Thur Talab (Pond): Maharana Jai Singhji got Thur Talab constructed near village Thur, approximately 5 miles northwest of Udaipur. The foundation of this talab was laid in 1687 CE Lake Pichola: Approximately 625 years ago, between 1383-85, Maharana Lakha, r. 1382 – 1421, (Lakshya Singh) got a lake constructed by getting a temporary dam built between Machala Magra and Rana Magri, (on the hill on which present day City Palace is built). Lake Pichola got its name from a nearby village, Picholi. Later Maharana Udai Singhji was instrumental in providing it a grand look by replacing the ordinary, temporary structure with a more concrete one. The bank of the lake is dotted with beautiful temples, bridges, old ‘havelis’ (mansions) and the magnificent City Palace. When this dam collapsed in 1795 Maharana Bhim Singhji, r. 1778 – 1828, got it repaired in a much sturdier manner for it to withhold floods in the future. Glorious structures such as Jagmandir and Jagniwas stand tall within this lake. The lake was further strengthened and beautified by Maharana Jawan Singhji, r. 1828 – 1838, and Maharana Swarup Singhji, r. 1842 – 1861, during their respective reigns making it world famous for its beauty and strength. To the east of Lake Pichola is Doodh Talai, a small pond which was constructed to meet the water requirement of animals of a Banjara, a trader. Today it presents itself as a renowned tourist spot.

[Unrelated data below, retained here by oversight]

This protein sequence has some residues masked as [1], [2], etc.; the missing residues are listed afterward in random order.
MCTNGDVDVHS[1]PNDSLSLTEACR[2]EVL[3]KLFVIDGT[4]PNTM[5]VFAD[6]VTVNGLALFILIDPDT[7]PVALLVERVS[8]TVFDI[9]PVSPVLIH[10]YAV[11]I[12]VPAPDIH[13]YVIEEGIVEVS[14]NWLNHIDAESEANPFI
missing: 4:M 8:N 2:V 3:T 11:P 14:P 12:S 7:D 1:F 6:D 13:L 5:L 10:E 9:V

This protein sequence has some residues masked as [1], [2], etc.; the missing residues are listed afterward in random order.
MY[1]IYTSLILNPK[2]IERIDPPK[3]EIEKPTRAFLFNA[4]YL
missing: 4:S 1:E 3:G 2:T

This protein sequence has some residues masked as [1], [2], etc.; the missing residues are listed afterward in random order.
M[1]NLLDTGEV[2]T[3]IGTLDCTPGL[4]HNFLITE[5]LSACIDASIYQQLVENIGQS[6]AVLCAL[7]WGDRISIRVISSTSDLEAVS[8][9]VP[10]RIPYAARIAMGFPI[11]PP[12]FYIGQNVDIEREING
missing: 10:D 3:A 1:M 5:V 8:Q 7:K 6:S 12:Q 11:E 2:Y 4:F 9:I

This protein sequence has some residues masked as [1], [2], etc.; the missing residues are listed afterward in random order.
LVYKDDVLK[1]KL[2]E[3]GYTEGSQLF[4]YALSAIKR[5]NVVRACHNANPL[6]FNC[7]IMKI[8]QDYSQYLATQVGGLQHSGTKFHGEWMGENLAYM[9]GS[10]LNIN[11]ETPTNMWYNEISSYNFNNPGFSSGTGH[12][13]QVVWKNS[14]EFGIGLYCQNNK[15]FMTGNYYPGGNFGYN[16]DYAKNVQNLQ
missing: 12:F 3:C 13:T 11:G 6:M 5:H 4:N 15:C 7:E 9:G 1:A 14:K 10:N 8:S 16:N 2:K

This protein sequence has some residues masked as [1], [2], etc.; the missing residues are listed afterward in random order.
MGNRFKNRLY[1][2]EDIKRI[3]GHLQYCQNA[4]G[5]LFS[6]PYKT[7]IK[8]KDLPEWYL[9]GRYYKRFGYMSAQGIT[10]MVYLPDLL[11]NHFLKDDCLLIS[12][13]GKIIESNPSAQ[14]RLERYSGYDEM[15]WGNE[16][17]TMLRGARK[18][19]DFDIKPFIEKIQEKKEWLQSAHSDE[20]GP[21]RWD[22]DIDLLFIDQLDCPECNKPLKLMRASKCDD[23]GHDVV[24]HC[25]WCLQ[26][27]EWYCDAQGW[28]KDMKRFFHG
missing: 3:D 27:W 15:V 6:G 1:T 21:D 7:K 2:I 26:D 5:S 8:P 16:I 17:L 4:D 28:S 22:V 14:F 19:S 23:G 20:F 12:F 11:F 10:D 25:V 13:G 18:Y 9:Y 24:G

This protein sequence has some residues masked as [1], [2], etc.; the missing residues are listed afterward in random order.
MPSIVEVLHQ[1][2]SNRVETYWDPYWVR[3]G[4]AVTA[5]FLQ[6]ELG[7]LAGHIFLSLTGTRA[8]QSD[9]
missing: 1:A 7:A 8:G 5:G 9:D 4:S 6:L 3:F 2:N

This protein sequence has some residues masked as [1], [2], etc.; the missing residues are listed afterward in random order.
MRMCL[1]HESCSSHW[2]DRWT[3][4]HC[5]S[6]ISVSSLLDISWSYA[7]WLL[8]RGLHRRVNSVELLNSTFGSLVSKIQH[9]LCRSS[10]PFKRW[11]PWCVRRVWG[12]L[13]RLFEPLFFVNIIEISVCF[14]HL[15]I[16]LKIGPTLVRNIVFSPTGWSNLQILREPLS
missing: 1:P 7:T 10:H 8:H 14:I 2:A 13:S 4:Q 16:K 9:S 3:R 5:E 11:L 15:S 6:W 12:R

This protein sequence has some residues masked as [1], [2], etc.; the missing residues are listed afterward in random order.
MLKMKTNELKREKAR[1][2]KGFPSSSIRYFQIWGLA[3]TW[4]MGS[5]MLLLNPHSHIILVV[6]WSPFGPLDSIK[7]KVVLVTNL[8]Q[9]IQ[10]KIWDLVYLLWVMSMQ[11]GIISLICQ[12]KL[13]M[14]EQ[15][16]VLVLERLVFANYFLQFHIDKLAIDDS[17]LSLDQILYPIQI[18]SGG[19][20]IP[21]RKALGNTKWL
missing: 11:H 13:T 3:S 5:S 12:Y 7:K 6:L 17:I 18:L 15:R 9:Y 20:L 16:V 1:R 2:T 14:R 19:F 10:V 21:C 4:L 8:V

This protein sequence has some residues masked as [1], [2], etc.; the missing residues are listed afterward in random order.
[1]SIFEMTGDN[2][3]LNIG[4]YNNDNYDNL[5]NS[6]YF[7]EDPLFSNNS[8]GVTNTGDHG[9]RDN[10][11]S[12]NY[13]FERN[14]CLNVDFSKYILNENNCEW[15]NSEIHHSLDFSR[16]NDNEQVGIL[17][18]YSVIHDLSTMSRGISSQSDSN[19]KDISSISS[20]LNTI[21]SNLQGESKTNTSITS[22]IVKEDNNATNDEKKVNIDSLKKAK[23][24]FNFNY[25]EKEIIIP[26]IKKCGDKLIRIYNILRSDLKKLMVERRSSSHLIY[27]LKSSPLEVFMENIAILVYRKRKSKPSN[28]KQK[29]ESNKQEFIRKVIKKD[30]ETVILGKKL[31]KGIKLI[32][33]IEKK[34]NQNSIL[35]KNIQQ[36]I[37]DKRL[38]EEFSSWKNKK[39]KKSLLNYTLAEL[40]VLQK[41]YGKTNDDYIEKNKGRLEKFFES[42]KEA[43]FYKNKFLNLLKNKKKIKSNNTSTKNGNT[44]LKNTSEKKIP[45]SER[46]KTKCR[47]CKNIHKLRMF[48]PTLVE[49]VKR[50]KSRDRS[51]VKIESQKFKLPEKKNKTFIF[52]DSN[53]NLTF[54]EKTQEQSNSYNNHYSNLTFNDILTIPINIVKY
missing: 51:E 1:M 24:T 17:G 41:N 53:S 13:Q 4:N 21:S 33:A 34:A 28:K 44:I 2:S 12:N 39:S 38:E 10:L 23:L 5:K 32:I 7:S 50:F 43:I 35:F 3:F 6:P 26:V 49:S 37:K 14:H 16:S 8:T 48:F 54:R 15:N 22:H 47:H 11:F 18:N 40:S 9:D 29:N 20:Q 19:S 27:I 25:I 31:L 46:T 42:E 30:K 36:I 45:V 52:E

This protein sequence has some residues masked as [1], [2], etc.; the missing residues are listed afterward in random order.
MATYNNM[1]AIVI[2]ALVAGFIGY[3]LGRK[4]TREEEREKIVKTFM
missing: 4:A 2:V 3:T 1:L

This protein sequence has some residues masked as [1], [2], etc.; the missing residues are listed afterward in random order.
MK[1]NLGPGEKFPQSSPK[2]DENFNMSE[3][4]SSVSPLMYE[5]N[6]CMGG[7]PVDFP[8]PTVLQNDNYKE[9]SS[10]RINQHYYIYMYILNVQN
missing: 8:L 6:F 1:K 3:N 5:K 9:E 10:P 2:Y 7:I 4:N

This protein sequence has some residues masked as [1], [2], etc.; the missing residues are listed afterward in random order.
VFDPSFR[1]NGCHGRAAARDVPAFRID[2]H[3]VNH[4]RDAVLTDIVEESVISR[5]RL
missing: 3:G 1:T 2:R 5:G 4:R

In 1668 Maharana Raj Singhji I established Lake Rang Sagar in memory of his son Rajkumar Sultan Singhji ‘Surtran’. Foundation of Rang Sagar was laid by Kunwar Jai Singhji, currently it is part of Lake Pichola. Udaipur city was founded by Maharana Udai Singhji II during his reign when Kumariya Talab was also created for the Kumhar community, (makers of bricks and earthen pots). During Maharana Sajjan Singhji’s regime in 1874 it was connected with Lake Rang Sagar. Similarly Maharana Sajjan Singhji in the year 1874 got two ponds – Pond Kumariya and Pond Amar Kund – which were constructed during the reign of Maharana Ari Singh, r. 1761 – 1773, merged into Lake Rang Sagar thus expanding and giving it a grand form.